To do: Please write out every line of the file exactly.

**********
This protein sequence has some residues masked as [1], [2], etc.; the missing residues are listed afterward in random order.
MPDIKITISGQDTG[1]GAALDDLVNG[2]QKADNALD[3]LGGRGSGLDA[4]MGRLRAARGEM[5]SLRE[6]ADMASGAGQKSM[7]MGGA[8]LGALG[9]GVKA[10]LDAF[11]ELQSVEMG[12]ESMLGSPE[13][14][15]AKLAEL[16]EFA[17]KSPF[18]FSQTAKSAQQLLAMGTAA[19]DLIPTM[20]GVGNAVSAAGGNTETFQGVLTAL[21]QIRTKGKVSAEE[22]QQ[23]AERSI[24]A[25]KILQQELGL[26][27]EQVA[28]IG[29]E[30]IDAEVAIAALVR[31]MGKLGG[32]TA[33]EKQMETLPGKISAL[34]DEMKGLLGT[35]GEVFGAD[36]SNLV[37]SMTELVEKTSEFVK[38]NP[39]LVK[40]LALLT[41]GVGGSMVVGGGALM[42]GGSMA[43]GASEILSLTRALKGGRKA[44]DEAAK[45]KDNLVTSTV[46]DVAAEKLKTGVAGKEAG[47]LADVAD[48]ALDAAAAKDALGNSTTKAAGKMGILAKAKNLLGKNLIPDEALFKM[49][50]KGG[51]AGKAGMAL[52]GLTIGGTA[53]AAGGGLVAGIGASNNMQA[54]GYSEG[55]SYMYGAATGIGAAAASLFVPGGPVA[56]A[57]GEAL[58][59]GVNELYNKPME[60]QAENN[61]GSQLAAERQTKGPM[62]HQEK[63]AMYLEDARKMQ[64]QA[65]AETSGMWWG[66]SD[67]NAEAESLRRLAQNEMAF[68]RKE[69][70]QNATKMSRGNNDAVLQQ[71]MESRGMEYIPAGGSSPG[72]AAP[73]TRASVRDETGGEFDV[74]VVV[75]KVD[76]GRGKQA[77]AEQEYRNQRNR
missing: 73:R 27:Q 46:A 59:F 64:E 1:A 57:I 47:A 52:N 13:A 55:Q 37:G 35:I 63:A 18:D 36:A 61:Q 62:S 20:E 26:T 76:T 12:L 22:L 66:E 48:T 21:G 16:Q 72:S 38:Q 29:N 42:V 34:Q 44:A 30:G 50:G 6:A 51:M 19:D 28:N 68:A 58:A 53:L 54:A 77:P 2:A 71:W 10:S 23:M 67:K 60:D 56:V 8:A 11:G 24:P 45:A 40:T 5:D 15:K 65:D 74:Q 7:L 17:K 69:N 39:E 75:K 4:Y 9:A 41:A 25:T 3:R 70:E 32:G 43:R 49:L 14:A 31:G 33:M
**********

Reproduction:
This protein sequence has some residues masked as [1], [2], etc.; the missing residues are listed afterward in random order.
MPDIKITISGQDTG[1]GAALDDLVNG[2]QKADNALD[3]LGGRGSGLDA[4]MGRLRAARGEM[5]SLRE[6]ADMASGAGQKSM[7]MGGA[8]LGALG[9]GVKA[10]LDAF[11]ELQSVEMG[12]ESMLGSPE[13][14][15]AKLAEL[16]EFA[17]KSPF[18]FSQTAKSAQQLLAMGTAA[19]DLIPTM[20]GVGNAVSAAGGNTETFQGVLTAL[21]QIRTKGKVSAEE[22]QQ[23]AERSI[24]A[25]KILQQELGL[26][27]EQVA[28]IG[29]E[30]IDAEVAIAALVR[31]MGKLGG[32]TA[33]EKQMETLPGKISAL[34]DEMKGLLGT[35]GEVFGAD[36]SNLV[37]SMTELVEKTSEFVK[38]NP[39]LVK[40]LALLT[41]GVGGSMVVGGGALM[42]GGSMA[43]GASEILSLTRALKGGRKA[44]DEAAK[45]KDNLVTSTV[46]DVAAEKLKTGVAGKEAG[47]LADVAD[48]ALDAAAAKDALGNSTTKAAGKMGILAKAKNLLGKNLIPDEALFKM[49][50]KGG[51]AGKAGMAL[52]GLTIGGTA[53]AAGGGLVAGIGASNNMQA[54]GYSEG[55]SYMYGAATGIGAAAASLFVPGGPVA[56]A[57]GEAL[58][59]GVNELYNKPME[60]QAENN[61]GSQLAAERQTKGPM[62]HQEK[63]AMYLEDARKMQ[64]QA[65]AETSGMWWG[66]SD[67]NAEAESLRRLAQNEMAF[68]RKE[69][70]QNATKMSRGNNDAVLQQ[71]MESRGMEYIPAGGSSPG[72]AAP[73]TRASVRDETGGEFDV[74]VVV[75]KVD[76]GRGKQA[77]AEQEYRNQRNR
missing: 73:R 27:Q 46:A 59:F 64:E 1:A 57:I 47:A 52:N 13:A 55:Q 37:G 35:I 63:A 18:D 36:A 61:Q 62:S 20:E 26:T 76:T 12:L 22:L 66:E 48:T 21:G 16:Q 72:S 38:Q 29:N 42:V 34:Q 44:A 30:G 50:G 6:A 51:M 19:D 28:N 68:A 58:A 53:L 54:A 77:P 2:A 71:W 10:S 23:M 67:K 60:D 56:V 8:A 11:G 24:P 45:A 40:T 5:D 15:K 65:D 74:Q 7:L 17:K 69:N 39:E 75:K 4:Y 9:A 41:A 25:T 3:R 70:E 32:G 43:R 49:L 14:A 31:G 33:M